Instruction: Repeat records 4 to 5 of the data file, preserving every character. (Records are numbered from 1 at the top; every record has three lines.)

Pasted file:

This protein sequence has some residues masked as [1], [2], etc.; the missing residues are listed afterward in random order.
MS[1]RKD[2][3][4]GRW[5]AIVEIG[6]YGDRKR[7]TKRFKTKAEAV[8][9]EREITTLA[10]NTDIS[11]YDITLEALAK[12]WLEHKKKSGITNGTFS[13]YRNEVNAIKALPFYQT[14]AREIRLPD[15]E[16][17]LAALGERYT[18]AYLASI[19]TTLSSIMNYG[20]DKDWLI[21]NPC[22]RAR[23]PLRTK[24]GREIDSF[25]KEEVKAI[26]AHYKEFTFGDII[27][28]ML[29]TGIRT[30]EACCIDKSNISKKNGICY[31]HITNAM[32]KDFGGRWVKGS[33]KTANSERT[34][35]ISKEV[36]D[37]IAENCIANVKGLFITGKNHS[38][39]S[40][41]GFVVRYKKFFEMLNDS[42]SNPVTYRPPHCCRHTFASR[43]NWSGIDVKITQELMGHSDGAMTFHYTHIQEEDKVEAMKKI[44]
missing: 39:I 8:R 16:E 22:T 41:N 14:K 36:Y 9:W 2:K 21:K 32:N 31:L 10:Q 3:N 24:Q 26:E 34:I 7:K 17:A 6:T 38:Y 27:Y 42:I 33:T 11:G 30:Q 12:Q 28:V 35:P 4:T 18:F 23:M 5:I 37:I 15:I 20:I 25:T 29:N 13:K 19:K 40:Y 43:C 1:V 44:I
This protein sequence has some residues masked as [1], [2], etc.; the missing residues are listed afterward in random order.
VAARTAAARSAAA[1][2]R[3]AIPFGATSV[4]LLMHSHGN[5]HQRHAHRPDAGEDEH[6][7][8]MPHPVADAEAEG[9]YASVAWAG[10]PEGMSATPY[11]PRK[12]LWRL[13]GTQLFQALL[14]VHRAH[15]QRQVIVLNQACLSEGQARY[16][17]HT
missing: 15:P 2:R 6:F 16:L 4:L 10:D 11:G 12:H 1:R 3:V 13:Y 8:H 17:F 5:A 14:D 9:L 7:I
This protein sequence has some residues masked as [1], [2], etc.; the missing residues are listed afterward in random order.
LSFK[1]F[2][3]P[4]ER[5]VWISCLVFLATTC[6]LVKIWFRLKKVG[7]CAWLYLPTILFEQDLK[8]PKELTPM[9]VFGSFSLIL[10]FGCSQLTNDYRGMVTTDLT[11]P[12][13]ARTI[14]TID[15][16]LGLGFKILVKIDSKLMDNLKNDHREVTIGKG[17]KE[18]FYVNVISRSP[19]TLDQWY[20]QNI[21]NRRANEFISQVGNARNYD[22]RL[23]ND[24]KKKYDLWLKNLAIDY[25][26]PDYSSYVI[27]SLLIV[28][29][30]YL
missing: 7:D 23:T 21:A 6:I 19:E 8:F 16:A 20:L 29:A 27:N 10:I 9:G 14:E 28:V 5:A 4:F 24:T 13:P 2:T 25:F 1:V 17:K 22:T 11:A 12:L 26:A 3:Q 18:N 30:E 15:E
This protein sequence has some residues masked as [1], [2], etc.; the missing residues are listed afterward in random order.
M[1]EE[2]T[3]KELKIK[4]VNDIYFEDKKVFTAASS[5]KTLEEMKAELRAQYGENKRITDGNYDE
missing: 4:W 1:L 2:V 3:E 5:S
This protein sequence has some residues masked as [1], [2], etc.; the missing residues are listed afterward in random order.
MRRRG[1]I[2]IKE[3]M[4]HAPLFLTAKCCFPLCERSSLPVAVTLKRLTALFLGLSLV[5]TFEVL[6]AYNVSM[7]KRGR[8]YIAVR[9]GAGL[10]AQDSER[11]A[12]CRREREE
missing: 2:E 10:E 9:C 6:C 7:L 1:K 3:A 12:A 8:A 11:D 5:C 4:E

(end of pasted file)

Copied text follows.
This protein sequence has some residues masked as [1], [2], etc.; the missing residues are listed afterward in random order.
M[1]EE[2]T[3]KELKIK[4]VNDIYFEDKKVFTAASS[5]KTLEEMKAELRAQYGENKRITDGNYDE
missing: 4:W 1:L 2:V 3:E 5:S
This protein sequence has some residues masked as [1], [2], etc.; the missing residues are listed afterward in random order.
MRRRG[1]I[2]IKE[3]M[4]HAPLFLTAKCCFPLCERSSLPVAVTLKRLTALFLGLSLV[5]TFEVL[6]AYNVSM[7]KRGR[8]YIAVR[9]GAGL[10]AQDSER[11]A[12]CRREREE
missing: 2:E 10:E 9:C 6:C 7:L 1:K 3:A 12:A 8:A 11:D 5:C 4:E